If you want to maximize your riding time out West, then the Air Canada option is certainly one to explore.

Lots of outstanding riding in all of BC and Banff/Jasper National Parks of western AB. (feel free to PM me for routes/sights to see out there, as I lived out there for over 13 yrs)

The prairies have a much more sublime beauty all their own

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Thanks Ken.

I have been weighing out the pros & cons of the quality of access to specific brand name service centres for the different bikes in North America. Canada is even more of a concern given its size versus population ratio. It will definitely be a deciding variable in my final decision.

I do want to spend the majority of my time touring the western Provinces; B.C & Alberta in particular. The plan is to coincide my excursion with the 2017 CMC National Rally scheduled to be hosted on Vancouver Island B.C. Transit options are as follows:

1. Purchase the bike in Ontario - Ship it out West - Fly myself to BC - Ride back East.
2. Purchase the bike in Ontario - Ride out West - Ship the bike back East - Fly back East
3. Fly out West - Purchase the bike in B.C. Ride it back East
4. Full round trip by riding out West and back East

So far my preferential order of priority is as follows:

Choice #3 
Pros - no shipping costs / more time for touring out West
Cons - missed opportunity for a round trip / airfare may be more than shipping costs /  max 2 week vacation 

Choice #1 
Pros - more time for touring out West
Cons - missed opportunity for a round trip / airfare may be more than shipping costs / max 2 week vacation 

Choice #2 
Pros - more time for touring out West
Cons - airfare may be more than shipping costs / max 2 week vacation

Choice #4
Pros - full on Canadian cross country riding adventure 
Cons - Costs for food / accommodation / fuel / possible time restrictions - I will need more than 2 weeks

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while i have not *ridden* across the country, a number of years ago (ok, more like close to 20!) i drove from toronto to seattle with my cousin who was relocating, in an easy 6 days.  YMMV as each of us has a different tolerance for distance each day. yesterday i rode about 600km over 14 hours including stops and i would not have been able to do the same again today - but i am out of practice, having only got my own bike again after several years without, this past september.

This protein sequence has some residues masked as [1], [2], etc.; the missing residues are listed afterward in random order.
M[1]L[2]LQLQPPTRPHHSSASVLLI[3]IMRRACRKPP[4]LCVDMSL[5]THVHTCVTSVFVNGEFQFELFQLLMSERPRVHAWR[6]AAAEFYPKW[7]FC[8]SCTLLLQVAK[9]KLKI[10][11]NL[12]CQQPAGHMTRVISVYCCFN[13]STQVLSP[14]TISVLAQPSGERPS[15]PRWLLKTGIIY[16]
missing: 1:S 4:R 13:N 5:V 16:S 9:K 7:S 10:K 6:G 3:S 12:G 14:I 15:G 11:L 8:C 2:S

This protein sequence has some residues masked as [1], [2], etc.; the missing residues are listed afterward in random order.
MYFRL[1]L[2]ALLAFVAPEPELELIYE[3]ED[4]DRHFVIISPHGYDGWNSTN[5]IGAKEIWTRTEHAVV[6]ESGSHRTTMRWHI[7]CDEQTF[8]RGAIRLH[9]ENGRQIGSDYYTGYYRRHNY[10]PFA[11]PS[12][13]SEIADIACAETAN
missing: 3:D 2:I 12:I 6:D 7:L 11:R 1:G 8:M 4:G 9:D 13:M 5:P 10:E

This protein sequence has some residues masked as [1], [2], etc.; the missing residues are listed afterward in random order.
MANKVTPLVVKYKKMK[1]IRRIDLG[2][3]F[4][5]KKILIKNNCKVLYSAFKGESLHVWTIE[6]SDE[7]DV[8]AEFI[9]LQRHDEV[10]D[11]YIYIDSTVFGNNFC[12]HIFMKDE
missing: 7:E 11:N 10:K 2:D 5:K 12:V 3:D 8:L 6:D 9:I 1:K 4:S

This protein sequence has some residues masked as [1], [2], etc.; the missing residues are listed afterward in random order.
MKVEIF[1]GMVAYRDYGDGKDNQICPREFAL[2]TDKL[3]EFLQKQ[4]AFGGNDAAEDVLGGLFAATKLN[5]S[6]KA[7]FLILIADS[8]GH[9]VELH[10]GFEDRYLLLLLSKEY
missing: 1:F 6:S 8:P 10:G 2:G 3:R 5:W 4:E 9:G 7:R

when i was younger, i recall a long weekend where i rode to calgary (1000km from vancouver) on the saturday, did a hike with my brother and his wife on the sunday in kananaskis regional park, and rode home on the monday.. with no ill effects when i showed up on time at work on the tuesday!

we live in a BIG country...

each province has many different areas to explore - there is NO way to do them all in one trip!

while #1 #2 and #3 sound awesome, they really don't allow the time needed to make it work reasonably. factor in first service, then add the addition on #3 of 'importing' the bike to your home province.. do you want that hassle?

for choice #4, what is your orientation? what kind of adventure are you thinking? simply riding the areas gives you a taste, but never will allow you to experience the areas fully. (though leaving room for further adventures!)

most larger cities have decent support for all the major brands of bikes, so that is less a concern than it used to be. basically you are looking at consumables: oil and filter, air filter, tires, chain (if so equipped - what kinds of bikes are you thinking about?).  of those, the only one to really be relevant is the oil and filter, and any decent shop will be able to do those, even if your machine is not their house brand.

i know this isn't an "answer" but hopefully it gets the conversation started!



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damn, so much for clicking on the post on the main page.. i missed the rest of the conversation this weekend!

i have to agree with Dusty Boots on the reliability of brand BMW.. they aren't what they used to be. they are still good bikes, but each generation, they get lighter and more powerful.. that means more stress and less metal to handle it.. they DO break.. and when they do, they are VERY expensive to fix.

sheepskins for the seat are awesome.. though some stock seats are much better than others. case in point, the seat on my 2002 VStrom is just amazing, especially given that it is stock, and that old. the rest of my body was tired and a bit sore after yesterday's 600km.. but not my butt. and my girlfriend was VERY happy with the pillion.

while you will be doing the trip in summer, consider for a bike you will own for quite some time, the amount and quality of light that the headlamp(s) put out.. most bikes are rather poor in this department, again some are MUCH better than others.. my VStrom, the FJ1300, the Wing.. are among the best i have seen - the BMW lights are good, but in my opinion suffer from fashion-itis.. they could be better if they weren't trying so hard to be different.